there are lots of targets out there. guy: you've got to be happy about that. i guess we do talk to at the definition of craft beer. my local brewer produces a lot of beer. they've done that as long as i can a member. is at a craft brewer? should they want to be taken over? guest: a lot of companies are trying to glom onto this. suddenly, they are artisan will. that word is now in vogue. we are seeing that with craft. i think beer drinkers know a craft beer is. budweiser is not a craft beer. in the u.k., carlin is not a craft beer. if they are smart, they are pry trying to attest them to the craft wagon. it can mean a lot. buried in the release was a notice that they are building a
pilot brewery that sab will use to innovate new product. it's going to get sab's peers in more places. -- peers -- beers in more places. europe is not the big region by far. if they can get a little bit more growth out of europe and product margin, that is a good thing. guy: that has always been an interesting area. francine: don't look at me. that's exactly your point. guy: will it help that? guest: craft beers over index women are more likely to drink a craft beer than they are a mainstream beer. sab miller has talked about this. they want to reach more women. what i found interesting was they had a seminar about this
last october and they talked about all of the occasions where beers are not being drunk by women and others. they found that they just don't have a product that is available at all and women don't want to talk about wiser. -- drink a budweiser. they are intrigued. perrone does well with women. francine: it used to be italian. thank you so much. guy: right. francine: millions of pounds are being scammed. here with more is caroline hyde. how much are we talking about? guest: it's 1.7 billion pounds in just the year. 5000 people were swindled out of their cash. the money is racking up.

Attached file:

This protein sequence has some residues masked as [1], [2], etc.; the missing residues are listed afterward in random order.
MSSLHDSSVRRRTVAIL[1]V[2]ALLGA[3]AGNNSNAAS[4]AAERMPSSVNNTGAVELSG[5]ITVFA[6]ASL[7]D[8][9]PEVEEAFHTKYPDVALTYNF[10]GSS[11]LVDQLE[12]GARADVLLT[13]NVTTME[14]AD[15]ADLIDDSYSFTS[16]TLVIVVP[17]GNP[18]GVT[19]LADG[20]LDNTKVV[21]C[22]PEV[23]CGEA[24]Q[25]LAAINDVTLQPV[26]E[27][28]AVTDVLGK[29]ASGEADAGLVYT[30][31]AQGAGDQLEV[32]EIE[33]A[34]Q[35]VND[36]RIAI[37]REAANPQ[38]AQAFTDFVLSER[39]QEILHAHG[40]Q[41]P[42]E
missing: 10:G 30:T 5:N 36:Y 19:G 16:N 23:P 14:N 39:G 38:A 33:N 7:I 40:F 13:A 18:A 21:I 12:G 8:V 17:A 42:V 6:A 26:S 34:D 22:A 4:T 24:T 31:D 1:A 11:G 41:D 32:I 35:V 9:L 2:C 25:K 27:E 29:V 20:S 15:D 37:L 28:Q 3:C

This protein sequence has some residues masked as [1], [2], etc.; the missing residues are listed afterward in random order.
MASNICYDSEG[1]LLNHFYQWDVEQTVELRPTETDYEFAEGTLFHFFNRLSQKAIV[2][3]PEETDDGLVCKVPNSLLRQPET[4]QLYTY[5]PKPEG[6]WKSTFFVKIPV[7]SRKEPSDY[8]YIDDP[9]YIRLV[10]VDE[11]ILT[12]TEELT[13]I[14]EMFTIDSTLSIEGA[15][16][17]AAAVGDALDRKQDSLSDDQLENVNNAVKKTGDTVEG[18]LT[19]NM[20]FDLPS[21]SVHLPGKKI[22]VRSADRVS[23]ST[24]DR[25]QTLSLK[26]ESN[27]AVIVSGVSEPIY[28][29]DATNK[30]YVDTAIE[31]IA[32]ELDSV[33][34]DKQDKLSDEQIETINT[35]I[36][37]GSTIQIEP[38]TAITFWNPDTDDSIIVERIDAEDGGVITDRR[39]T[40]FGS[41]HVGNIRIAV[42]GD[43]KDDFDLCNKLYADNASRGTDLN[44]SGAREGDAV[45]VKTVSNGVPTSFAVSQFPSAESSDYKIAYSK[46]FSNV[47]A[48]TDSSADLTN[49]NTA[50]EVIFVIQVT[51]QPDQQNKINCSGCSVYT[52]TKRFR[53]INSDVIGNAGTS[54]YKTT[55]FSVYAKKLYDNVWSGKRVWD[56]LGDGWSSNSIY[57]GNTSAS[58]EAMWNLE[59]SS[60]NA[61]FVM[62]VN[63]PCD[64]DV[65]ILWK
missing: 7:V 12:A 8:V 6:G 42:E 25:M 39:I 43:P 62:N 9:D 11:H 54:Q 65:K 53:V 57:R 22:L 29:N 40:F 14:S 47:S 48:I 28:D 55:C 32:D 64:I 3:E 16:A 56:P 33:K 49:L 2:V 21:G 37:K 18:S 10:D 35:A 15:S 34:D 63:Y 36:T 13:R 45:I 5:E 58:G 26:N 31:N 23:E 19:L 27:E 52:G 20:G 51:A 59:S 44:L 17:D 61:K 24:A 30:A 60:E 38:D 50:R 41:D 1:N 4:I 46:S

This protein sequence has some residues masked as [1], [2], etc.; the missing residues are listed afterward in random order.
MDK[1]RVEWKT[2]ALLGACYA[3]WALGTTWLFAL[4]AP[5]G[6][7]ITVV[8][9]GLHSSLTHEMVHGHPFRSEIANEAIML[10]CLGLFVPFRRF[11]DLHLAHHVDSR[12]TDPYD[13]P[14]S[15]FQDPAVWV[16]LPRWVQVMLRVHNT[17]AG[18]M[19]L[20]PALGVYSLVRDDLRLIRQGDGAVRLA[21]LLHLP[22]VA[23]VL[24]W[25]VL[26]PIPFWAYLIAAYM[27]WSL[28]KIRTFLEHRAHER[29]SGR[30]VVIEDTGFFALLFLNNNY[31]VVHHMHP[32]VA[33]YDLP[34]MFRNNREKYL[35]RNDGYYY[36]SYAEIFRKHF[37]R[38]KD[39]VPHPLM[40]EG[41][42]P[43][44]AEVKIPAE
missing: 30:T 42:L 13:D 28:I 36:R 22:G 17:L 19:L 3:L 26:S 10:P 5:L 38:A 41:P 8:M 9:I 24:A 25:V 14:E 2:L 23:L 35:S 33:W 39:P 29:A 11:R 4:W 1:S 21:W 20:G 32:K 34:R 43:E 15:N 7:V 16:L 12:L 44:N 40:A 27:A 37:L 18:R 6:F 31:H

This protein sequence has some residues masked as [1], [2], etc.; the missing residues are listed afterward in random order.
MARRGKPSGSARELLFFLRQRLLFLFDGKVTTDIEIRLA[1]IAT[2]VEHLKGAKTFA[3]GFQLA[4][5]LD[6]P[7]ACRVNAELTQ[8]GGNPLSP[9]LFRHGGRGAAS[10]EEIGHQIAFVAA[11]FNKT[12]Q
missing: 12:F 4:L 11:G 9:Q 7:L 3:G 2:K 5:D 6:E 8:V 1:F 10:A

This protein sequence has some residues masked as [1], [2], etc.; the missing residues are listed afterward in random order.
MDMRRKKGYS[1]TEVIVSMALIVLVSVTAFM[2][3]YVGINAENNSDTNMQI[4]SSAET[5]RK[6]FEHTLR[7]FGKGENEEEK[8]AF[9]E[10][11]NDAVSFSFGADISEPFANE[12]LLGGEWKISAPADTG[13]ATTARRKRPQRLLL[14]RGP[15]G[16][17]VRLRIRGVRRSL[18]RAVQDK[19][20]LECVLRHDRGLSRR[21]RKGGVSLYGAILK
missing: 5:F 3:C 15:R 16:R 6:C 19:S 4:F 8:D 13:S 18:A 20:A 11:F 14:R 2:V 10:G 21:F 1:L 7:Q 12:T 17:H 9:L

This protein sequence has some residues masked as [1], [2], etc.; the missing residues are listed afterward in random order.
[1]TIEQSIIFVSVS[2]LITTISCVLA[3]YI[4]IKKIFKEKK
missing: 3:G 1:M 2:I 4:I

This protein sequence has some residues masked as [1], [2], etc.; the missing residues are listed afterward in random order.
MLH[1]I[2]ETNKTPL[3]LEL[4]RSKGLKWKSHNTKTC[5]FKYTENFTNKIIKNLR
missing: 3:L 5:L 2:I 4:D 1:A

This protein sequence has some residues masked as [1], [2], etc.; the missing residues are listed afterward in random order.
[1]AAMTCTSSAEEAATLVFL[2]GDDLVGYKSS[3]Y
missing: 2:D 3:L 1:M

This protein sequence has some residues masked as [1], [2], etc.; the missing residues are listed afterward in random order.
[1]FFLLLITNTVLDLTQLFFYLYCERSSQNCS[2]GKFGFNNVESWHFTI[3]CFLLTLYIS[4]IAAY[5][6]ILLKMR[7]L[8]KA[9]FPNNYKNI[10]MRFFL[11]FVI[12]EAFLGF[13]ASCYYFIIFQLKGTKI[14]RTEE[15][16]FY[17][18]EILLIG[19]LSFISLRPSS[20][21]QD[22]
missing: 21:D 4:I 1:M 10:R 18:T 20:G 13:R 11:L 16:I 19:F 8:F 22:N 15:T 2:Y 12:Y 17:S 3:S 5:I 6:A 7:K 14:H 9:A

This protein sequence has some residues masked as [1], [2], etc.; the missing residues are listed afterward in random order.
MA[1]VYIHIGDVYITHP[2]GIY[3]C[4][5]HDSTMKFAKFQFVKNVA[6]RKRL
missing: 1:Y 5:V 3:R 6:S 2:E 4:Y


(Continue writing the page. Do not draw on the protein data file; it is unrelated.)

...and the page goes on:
cold calling is one avenue. the air of respectability that an address earn shoot, some are able to rent and it only costs 100 pounds a month. you start putting in calls and by phone numbers. you call people who are pensioners and say you can buy these gemstones, these assets. tell them what a wonderful bet it is. suddenly, you are raking in. they are getting about 1.5 million pounds from people by calling them before they are shut down at. we are seeing more space being leased in london and some of that is being driven by these boiler rooms. lease are cracking down on it. we understand that it is called operation of broadway. they are trying to up the
francine: welcome back to the pulse. we are live at bloombergs european headquarters. guy: these are top headlines. francine: david cameron is meeting with the nat -- scottish national party leader. he will promise a resolution for bill for scotland given them control of 60% of spending. the conservatives won an overall majority, but the s&p emerges the biggest party in scotland. guy: it was a hoax.
the takeover claims from a hoax that was trying to buy avon. francine: bb king has died. the guitarist and singer best known for his hits "lucille" has been in hospice care in las vegas. he was 89. guy: right. jonathan ferro is here. jonathan: it's been quite morning
-- boring this morning. we had a volatile week and we finished on a high. let me show you the equities. the dax is up 6.1%. gains on the proofread are just up by a tent.
the map is painted green. let me show you the bond board. bonds painted green and yields go lower. i am looking at the german 10 year. that relationship, that correlation that relationship at its tightest since september 2013. german bonds are in for a week of declines. we add another 10 basis points once again. in